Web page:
Our daily lives depend on the 16 sectors of critical infrastructure, which supply basics like food, water, financial services, healthcare, communications and power, to millions and millions of Americans.
A disruption to these systems, which are often interconnected and sometimes Internet facing, can have significant and even catastrophic consequences for our country. Week 4 of National Cybersecurity Awareness Month (NCSAM) will emphasize the importance of securing our critical infrastructure and highlight the roles both individuals and organizations play in helping to protect these networks and systems from cyber threats.
As technology providers become more and more focused on finding ways to help keep our nation’s systems safe, they are striving to develop security protection across the entire technology stack. With increased connectivity across all industries, it is important that government and industry work together to address the needs of critical infrastructure.
Technology companies are regularly partnering with government organizations to provide security guidance. For example, Intel is among a handful of select companies that collaborated with NIST’s National Cybersecurity Center of Excellence (NCCoE) to provide authentication solutions for government workers who use mobile devices.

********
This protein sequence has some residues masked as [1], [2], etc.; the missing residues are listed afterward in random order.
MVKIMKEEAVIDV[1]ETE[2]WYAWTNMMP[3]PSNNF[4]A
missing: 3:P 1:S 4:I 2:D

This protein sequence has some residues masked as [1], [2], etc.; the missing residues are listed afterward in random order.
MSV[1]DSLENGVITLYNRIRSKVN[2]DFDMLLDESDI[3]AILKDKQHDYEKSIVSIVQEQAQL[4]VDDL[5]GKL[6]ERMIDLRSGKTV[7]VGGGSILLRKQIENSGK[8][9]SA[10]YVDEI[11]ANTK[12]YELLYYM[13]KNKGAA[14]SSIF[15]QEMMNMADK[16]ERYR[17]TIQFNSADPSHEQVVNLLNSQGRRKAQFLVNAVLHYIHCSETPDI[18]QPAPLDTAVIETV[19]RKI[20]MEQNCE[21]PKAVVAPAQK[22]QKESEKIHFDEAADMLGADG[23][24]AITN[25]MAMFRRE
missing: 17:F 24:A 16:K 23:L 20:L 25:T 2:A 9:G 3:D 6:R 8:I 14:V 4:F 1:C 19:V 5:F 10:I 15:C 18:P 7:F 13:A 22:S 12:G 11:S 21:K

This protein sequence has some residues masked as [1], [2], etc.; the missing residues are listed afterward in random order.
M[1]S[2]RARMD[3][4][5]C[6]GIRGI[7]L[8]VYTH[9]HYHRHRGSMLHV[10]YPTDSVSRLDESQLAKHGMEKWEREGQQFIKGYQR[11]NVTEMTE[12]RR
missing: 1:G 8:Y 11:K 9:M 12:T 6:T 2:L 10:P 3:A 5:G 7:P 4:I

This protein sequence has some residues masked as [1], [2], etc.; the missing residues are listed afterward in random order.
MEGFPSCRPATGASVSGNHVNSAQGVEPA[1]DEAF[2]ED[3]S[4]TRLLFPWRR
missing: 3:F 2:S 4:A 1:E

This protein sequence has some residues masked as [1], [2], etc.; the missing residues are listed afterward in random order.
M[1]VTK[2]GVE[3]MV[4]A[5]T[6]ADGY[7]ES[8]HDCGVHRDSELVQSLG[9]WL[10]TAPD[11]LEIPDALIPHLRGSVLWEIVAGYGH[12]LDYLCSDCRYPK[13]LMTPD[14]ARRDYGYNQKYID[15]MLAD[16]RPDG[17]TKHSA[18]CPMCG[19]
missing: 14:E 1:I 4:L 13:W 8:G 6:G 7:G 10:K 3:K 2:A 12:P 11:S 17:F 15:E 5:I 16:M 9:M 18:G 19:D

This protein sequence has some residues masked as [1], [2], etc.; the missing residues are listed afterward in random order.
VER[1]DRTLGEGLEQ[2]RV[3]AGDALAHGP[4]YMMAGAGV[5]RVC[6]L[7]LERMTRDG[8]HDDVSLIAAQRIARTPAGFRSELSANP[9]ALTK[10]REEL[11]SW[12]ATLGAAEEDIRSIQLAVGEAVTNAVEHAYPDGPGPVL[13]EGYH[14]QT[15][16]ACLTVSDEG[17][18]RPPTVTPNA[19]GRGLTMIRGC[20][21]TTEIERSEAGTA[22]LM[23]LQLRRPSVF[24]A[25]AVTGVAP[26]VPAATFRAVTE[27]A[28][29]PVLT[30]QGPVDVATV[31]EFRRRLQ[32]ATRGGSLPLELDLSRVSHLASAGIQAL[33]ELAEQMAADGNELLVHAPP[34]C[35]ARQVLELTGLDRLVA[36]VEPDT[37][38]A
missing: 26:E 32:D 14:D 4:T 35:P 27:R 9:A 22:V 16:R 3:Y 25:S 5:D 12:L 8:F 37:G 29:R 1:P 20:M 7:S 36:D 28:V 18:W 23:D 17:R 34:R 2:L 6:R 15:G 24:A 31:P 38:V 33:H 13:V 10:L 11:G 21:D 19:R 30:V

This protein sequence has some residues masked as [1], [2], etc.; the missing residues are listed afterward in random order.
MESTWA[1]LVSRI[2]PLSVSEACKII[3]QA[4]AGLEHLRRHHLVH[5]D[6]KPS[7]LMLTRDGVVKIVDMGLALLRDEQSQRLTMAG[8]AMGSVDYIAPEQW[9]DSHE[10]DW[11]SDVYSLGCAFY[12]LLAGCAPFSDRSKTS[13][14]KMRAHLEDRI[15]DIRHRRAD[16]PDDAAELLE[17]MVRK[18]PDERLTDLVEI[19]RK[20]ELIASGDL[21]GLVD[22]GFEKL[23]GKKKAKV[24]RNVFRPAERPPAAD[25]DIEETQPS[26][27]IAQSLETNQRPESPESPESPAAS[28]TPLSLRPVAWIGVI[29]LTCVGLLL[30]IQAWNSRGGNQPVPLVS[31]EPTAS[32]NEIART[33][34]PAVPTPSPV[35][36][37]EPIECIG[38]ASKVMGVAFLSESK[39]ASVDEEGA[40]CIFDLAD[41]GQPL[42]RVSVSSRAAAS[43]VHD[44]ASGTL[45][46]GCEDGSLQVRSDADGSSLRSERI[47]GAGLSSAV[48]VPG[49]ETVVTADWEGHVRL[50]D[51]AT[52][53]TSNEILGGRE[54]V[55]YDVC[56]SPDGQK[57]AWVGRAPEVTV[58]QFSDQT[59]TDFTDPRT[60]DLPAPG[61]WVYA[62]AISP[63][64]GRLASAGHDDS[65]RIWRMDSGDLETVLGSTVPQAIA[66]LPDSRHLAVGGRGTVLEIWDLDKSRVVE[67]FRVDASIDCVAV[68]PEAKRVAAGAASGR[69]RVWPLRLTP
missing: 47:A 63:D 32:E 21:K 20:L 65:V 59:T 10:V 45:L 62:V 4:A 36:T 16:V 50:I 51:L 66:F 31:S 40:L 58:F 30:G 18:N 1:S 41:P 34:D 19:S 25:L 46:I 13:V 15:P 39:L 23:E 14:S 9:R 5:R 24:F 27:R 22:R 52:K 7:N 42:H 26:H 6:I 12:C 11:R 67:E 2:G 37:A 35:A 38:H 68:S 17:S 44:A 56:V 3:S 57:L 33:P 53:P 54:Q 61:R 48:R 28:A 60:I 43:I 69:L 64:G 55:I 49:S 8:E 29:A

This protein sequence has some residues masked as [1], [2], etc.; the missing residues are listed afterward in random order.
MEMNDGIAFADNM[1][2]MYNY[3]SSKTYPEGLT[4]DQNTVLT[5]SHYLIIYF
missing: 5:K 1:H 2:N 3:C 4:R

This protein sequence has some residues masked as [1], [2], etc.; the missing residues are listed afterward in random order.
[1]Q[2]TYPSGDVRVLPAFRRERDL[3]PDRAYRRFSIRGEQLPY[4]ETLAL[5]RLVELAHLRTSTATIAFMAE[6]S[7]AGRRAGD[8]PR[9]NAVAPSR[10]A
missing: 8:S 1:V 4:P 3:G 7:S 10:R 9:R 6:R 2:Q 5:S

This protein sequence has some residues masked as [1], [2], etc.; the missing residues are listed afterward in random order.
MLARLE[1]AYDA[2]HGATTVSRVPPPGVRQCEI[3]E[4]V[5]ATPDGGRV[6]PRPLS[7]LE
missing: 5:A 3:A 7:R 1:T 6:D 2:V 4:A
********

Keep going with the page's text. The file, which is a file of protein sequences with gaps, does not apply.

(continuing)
Along with many peers, Intel is focused on developing solutions that help mitigate security concerns for the government. No one company, government agency, nonprofit or individual can do it alone: cybersecurity is “Our Shared Responsibility”.
As NCSAM comes to a close, NCSA recommends taking the following easy steps to help protect yourself, your information and the greater community:
- Keep a clean machine: Keep all software on internet-connected devices – including PCs, smartphones and tablets – up to date to reduce risk of infection from malware.
- Lock down your login: Fortify your online accounts by enabling strong authentication tools, such as biometrics or a unique one-time code through an app on your mobile device. Your usernames and passwords may not be enough to protect key accounts like email, banking and social media.
- When in doubt, throw it out: Cybercriminals often use links in email, social posts and texts to try to steal your personal information. Even if you know the source, if something looks suspicious, delete it.
For more tips and information about how you connect daily with critical infrastructure, take a look at our infographic.